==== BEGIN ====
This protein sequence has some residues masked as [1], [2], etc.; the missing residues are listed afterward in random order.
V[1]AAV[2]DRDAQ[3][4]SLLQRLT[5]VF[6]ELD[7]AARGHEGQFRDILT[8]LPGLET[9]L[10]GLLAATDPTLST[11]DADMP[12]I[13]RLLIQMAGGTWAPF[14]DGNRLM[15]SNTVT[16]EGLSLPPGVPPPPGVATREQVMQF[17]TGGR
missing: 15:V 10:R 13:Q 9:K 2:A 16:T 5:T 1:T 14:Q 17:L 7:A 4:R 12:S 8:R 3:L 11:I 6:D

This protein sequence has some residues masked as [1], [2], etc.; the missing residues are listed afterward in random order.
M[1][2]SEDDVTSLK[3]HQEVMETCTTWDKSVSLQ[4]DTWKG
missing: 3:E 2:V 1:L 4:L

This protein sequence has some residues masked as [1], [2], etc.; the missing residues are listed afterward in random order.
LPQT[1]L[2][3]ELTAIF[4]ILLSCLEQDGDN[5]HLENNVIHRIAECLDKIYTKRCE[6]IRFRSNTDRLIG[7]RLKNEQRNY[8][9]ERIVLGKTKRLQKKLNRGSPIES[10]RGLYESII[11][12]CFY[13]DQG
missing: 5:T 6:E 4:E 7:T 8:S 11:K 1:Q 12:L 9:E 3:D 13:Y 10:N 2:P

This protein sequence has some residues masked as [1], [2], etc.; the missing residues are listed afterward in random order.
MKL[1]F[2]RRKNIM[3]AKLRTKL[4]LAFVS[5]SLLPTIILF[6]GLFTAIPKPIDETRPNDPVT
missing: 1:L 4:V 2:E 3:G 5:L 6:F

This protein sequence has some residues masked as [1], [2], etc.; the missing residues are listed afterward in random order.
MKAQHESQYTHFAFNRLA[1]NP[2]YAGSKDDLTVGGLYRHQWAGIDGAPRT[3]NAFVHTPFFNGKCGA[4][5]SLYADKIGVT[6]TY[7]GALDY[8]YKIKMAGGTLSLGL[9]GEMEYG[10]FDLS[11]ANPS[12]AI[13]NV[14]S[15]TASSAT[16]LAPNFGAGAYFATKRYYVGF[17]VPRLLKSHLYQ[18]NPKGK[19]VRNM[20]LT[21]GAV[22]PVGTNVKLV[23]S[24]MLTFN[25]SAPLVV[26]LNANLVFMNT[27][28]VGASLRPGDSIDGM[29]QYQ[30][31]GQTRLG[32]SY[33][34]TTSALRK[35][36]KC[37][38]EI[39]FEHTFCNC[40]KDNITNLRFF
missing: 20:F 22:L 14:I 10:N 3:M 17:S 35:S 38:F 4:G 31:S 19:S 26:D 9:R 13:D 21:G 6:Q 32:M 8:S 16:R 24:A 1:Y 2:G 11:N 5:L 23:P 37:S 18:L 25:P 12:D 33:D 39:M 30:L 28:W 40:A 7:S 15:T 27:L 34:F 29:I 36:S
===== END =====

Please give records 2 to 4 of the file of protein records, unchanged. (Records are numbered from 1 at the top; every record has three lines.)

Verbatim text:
This protein sequence has some residues masked as [1], [2], etc.; the missing residues are listed afterward in random order.
M[1][2]SEDDVTSLK[3]HQEVMETCTTWDKSVSLQ[4]DTWKG
missing: 3:E 2:V 1:L 4:L

This protein sequence has some residues masked as [1], [2], etc.; the missing residues are listed afterward in random order.
LPQT[1]L[2][3]ELTAIF[4]ILLSCLEQDGDN[5]HLENNVIHRIAECLDKIYTKRCE[6]IRFRSNTDRLIG[7]RLKNEQRNY[8][9]ERIVLGKTKRLQKKLNRGSPIES[10]RGLYESII[11][12]CFY[13]DQG
missing: 5:T 6:E 4:E 7:T 8:S 11:K 1:Q 12:L 9:E 3:D 13:Y 10:N 2:P

This protein sequence has some residues masked as [1], [2], etc.; the missing residues are listed afterward in random order.
MKL[1]F[2]RRKNIM[3]AKLRTKL[4]LAFVS[5]SLLPTIILF[6]GLFTAIPKPIDETRPNDPVT
missing: 1:L 4:V 2:E 3:G 5:L 6:F